5 Amazing Dog Breeds You’ve Never Heard Of

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Are you looking for something a little more unique than a German Shepherd or Labrador Retriever? If so, you’re probably aware your options aren’t super limited in the canine realm. On the other hand, do you really know what’s out there? Let’s dig in and we’ll show you some amazing breeds of dog that you may not have heard of and open your eyes to a whole new world of doggy possibilities.

1. Coton du Tulear

Coton du Tulear are a gorgeous breed of dog that most people haven’t heard of. They’re bright white, extremely fluffy, and rather small. Their coat is very soft despite its wiry look, making them a favorite among those who know their lapdogs.

As far as their personality? Playful and outgoing the Coton du Tulear is one of the most curious dogs around and they’re extremely easy to socialize. One of their neatest tricks is that they often stand up on their hind legs to amuse people with no training.

They’re actually the national dog of Madagascar. Most likely originating from pirate dogs for a long time only the leaders of the country were allowed to own them which contributes to their rarity. The unique coat is incredible for those who’ve never been near one before and is thought to be the result of a single genetic mutation in the past.

The end result? A fluffy, soft dog with a unique coat and an excellent temperament as a companion.

2. Finnish Spitz

The Finnish Spitz resembles a red fox, but the similarities end there. These unique hunting dogs are considered “barking pointers,” which means that they’re used in the field to bark at game. While originally bred to find game in trees they’ve been known to chase elk and even bears in some instances.

To be fair, despite their amazing looks there’s a reason they’re a bit rare and it’s tied to the way they’re hunted with. The Finnish Spitz is known for rapid, loud barking and outside of hunting contexts they’re known to bark at pretty much anything which is even slightly out of the ordinary.

In Finland, there are even competitions for their barking.

Still, if you can put up with the noise then you’ll have an independent, loving family dog that most people find endearing. They’re rather unique, and not very common these days, but there’s a reason the breed is still around.

3. Norwegian Lundehund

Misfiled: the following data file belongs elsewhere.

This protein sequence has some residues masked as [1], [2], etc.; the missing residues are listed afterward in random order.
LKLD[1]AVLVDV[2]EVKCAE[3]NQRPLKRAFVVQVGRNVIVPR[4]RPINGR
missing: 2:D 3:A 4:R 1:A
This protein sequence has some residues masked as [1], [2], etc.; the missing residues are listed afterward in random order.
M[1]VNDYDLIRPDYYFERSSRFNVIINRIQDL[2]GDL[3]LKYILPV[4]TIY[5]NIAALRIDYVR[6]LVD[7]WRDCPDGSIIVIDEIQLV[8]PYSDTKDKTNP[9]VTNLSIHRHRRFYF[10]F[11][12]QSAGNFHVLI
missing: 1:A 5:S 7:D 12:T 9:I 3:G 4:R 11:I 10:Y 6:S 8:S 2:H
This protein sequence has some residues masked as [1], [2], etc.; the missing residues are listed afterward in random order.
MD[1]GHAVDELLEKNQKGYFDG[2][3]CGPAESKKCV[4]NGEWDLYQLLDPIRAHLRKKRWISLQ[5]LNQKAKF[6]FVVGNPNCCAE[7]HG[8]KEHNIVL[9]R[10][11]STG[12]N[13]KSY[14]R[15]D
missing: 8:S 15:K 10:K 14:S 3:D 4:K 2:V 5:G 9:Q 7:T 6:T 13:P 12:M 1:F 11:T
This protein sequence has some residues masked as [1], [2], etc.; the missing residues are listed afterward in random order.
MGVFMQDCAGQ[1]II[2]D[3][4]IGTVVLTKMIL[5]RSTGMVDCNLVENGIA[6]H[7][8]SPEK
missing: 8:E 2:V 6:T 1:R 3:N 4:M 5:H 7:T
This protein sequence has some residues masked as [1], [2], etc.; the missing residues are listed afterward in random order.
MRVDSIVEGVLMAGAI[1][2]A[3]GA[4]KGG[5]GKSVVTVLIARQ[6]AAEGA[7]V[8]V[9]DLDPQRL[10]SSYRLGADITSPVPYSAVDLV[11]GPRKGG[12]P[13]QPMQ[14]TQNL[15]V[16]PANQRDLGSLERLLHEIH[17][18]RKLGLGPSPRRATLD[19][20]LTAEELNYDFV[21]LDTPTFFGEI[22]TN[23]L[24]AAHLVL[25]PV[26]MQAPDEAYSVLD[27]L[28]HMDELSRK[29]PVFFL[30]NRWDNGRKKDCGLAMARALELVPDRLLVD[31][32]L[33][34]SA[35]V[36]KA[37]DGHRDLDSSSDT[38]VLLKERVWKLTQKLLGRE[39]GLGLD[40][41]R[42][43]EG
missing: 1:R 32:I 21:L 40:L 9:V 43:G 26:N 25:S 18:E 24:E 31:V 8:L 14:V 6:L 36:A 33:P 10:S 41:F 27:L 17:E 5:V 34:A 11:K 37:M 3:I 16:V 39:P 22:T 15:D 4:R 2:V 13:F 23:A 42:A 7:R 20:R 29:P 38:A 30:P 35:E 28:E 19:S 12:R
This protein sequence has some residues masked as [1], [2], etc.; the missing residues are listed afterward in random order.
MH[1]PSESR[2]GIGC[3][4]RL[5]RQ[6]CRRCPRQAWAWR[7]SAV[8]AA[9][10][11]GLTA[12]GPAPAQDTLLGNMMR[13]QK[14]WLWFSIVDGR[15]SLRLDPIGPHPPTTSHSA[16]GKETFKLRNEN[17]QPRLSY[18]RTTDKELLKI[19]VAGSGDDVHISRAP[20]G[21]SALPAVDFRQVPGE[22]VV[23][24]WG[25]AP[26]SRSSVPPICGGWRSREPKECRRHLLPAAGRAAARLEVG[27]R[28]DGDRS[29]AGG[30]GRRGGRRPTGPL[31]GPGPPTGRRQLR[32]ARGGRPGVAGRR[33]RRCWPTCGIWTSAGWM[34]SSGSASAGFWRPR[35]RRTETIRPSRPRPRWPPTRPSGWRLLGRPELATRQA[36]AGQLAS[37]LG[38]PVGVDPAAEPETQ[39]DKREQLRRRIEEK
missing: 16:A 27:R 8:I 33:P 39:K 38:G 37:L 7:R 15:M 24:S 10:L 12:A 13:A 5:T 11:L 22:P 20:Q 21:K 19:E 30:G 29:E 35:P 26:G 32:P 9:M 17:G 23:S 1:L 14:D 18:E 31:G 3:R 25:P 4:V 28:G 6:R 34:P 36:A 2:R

The Norwegian Lundehund is a small Spitz-type dog that was originally bred to hunt puffins and steal their eggs. Despite the rather odd provenance, they’re a great dog that is usually found as a hiking companion these days.

Oddly enough, the Norwegian Lundehund is actually one of the oldest purebred dogs in the world. They hail from as far back as the 1600s, but the breed has suffered quite a bit for their ancient purebred status.

The fact of the matter is that inbreeding wasn’t as well understood in the past as it is now. The repetition of recessive traits can cause serious issues in these dogs, but those who are in charge have currently begun an outbreeding program to try and keep them going.

The breed has actually come near extinction more than once. When it comes to rare breeds, however, they’re definitely up there. There are only 1400 or so of them currently in the world, but if you can find one and are looking for a small dog that likes to be active you’re in luck.

4. Canaan Dog

Another breed with ancient provenance, the Canaan Dog is actually the national dog of Israel. There’s evidence that the breed was in existence as far back as 700 years ago, making them truly elderly.

Unlike the Norwegian Lundehound, however, the Canaan Dog is actually one of the healthier breeds out there. They’ve existed alongside humans in a semi-wild state for some time, fitting neatly into the category of dogs known as pariahs. That means there’s been plenty of opportunity for outbreeding among them.

Today they’re carefully bred, avoiding many of the problems that arise with inbreeding in some popular species of dog.

Due to their pariah state these dogs tend to be extremely intelligent but very wary. Life in the desert has caused them to develop more advanced survival instincts than many other breeds which can make them unsuitable as pets for some.

To other owners, it simply makes them a challenge worth taking on. For an experienced dog keeper being able to make a loyal canine companion out of a Canaan Dog is a rewarding task but those unfamiliar with their differing temperament from your average dog will likely find them quite frustrating to raise and train.

5. Otterhound

The Otterhound is an extremely rare dog that comes out of Britain, with roughly 600 of them left worldwide. Like their name suggests they were originally bred to hunt otters and because of their unique quarry they have some truly unique qualities.

The most prominent of these is their coat. It’s oily and rough, as well as being a double coat, which helps to repel water and keep the dog warm in the Northern climate. In addition, they have strongly webbed feet which made them strong swimmers.

The reason for the decline of these intelligent dogs? Primarily the fact that otters have become a protected species in Europe.

They’re a large breed, coming in regularly at over 80 pounds but their distinct lineage means that only a few animals were able to be bred into a companion animal. These days there are few packs of them remaining, but they’re beginning to make a comeback as they’ve been selectively bred.

Despite the small gene pool, the Otterhound is often a remarkably healthy dog, especially for a larger breed. Their unique provenance and a renewed interest in the breed haven’t quite outstripped their rarity yet but more of them are finding homes as family dogs these days.

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